Character Encoding and XSS

29 May 2007

While lamenting Ronaldinho's red card and writing an overdue column for php|architect this weekend, I took a break to read Kevin Yank's latest post, Good and Bad PHP Code.

In the post, he provides a few useful PHP interview questions, including some questions from Yahoo as well as his personal favorite:

In your mind, what are the differences between good PHP code and bad PHP code?

He explains that good PHP code should be:

He also takes an example of bad PHP code and makes it better, producing this:

  1. <?php
  3. if (isset($_GET['query'])) {
  4.     echo '<p>Search results for query: ',
  5.          htmlspecialchars($_GET['query'], ENT_QUOTES),
  6.          '.</p>';
  7. }
  9. ?>

In the comments, many additional improvements have been suggested, but there's one that has yet to be mentioned. When using htmlspecialchars() without specifying the character encoding, XSS attacks that use UTF-7 are possible. If you've been reading my blog for a while, you can probably put the pieces together yourself, so feel free to give it a go. The only obstacle is the fact that ENT_QUOTES causes all quotes to be escaped, and quotes are consistent between UTF-7 and ISO-8859-1, so you need an example exploit that doesn't use them:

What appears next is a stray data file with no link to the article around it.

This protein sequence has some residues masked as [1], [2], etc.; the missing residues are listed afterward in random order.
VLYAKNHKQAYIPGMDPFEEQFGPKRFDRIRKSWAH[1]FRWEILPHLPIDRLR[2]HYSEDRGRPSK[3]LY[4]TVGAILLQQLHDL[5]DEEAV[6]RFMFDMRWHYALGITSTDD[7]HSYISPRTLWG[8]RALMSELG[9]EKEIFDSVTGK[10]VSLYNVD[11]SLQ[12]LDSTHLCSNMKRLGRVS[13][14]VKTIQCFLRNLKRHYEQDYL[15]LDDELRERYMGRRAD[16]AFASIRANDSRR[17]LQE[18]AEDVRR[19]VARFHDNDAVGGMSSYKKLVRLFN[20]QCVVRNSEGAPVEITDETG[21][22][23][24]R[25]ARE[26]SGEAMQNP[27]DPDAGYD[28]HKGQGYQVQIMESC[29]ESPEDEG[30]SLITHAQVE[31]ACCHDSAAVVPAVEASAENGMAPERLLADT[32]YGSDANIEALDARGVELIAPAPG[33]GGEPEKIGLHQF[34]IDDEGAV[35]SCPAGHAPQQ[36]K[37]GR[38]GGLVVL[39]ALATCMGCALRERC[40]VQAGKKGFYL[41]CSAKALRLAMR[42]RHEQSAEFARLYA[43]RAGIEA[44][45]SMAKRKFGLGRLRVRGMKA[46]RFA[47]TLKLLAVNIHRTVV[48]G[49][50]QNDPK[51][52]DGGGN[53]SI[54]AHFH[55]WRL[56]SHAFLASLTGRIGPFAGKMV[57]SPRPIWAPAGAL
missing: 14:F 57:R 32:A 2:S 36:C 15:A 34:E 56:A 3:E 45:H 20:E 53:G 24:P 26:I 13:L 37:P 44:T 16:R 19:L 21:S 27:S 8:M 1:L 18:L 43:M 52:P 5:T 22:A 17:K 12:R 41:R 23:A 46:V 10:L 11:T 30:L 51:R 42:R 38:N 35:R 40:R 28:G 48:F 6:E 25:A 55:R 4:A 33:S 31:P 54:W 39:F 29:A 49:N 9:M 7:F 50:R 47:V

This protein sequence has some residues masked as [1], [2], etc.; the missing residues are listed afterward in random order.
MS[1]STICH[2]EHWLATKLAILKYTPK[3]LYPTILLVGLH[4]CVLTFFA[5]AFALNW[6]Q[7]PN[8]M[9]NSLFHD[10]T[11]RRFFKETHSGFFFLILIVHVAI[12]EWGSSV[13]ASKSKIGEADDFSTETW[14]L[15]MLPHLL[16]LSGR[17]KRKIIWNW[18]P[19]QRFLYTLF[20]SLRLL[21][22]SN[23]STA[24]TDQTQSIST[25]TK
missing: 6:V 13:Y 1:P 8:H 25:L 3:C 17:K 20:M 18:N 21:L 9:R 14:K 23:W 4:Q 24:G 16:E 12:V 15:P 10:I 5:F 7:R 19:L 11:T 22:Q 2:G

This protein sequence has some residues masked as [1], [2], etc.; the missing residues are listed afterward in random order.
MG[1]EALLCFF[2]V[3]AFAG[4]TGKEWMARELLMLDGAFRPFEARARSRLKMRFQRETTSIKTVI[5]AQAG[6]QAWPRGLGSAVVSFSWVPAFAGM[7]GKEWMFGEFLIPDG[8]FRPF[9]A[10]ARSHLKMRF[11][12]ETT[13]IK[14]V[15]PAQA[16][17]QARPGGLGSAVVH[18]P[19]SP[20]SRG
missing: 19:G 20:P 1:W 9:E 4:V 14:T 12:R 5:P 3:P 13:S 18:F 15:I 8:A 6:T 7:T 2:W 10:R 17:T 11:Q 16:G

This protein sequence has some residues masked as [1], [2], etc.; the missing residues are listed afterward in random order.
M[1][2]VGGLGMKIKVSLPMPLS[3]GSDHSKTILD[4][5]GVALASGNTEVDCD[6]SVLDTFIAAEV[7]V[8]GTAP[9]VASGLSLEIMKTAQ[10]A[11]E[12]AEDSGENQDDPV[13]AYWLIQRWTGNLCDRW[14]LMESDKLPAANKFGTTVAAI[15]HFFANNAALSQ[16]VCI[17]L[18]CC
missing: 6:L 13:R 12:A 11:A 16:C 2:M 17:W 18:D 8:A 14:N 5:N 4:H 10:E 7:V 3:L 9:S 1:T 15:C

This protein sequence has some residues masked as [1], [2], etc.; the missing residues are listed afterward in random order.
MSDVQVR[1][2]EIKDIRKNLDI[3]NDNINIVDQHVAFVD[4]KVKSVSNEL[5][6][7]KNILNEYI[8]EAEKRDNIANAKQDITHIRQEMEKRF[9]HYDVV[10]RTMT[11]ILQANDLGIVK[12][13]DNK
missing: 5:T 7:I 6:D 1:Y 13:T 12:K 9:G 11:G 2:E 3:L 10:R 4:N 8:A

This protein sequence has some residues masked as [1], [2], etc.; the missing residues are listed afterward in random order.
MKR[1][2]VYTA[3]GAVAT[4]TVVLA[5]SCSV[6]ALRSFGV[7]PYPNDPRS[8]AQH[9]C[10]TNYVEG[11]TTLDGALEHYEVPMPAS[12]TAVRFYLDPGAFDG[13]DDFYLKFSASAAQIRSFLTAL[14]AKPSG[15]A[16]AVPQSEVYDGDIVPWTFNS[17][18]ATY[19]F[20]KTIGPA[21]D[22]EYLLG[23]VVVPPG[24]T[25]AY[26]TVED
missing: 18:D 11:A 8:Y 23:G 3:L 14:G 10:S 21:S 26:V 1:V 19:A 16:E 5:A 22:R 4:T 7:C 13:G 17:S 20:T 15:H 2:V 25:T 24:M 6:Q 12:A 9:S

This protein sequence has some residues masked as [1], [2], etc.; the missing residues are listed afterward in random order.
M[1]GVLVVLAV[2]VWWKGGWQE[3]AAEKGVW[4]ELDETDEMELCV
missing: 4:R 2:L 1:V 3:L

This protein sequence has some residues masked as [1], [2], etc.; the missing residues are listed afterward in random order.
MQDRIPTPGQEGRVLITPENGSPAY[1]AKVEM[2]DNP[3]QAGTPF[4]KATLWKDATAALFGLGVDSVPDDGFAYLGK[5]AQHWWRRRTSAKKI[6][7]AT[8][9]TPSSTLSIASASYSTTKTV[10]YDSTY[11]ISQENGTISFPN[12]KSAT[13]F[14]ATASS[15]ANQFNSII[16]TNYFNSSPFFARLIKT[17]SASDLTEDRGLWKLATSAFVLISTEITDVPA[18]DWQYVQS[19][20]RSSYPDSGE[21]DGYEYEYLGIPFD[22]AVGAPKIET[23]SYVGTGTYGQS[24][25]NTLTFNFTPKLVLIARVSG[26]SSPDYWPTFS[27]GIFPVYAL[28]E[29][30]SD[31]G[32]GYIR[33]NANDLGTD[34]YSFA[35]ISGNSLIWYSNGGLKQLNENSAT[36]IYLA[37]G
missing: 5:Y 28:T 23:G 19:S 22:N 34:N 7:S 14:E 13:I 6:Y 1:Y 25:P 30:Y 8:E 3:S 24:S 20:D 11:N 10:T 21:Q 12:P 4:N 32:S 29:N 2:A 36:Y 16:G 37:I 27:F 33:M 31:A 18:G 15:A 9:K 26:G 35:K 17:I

1. <script src=>

Web standards pedants might cringe, but this works in most browsers, despite the missing quotes, and the JavaScript returned by xss.js executes within the context of the current page.

To try this out, just save the example PHP code somewhere, then visit it with your browser, including the following value in the query string:

  1. ?

This only works in browsers that automatically detect the character encoding, but you can mimic the situation by manually setting your browser to use UTF-7 or by sending a Content-Type header that does the same thing:

  1. <?php
  3. header('Content-Type: text/html; charset=UTF-7');
  5. ?>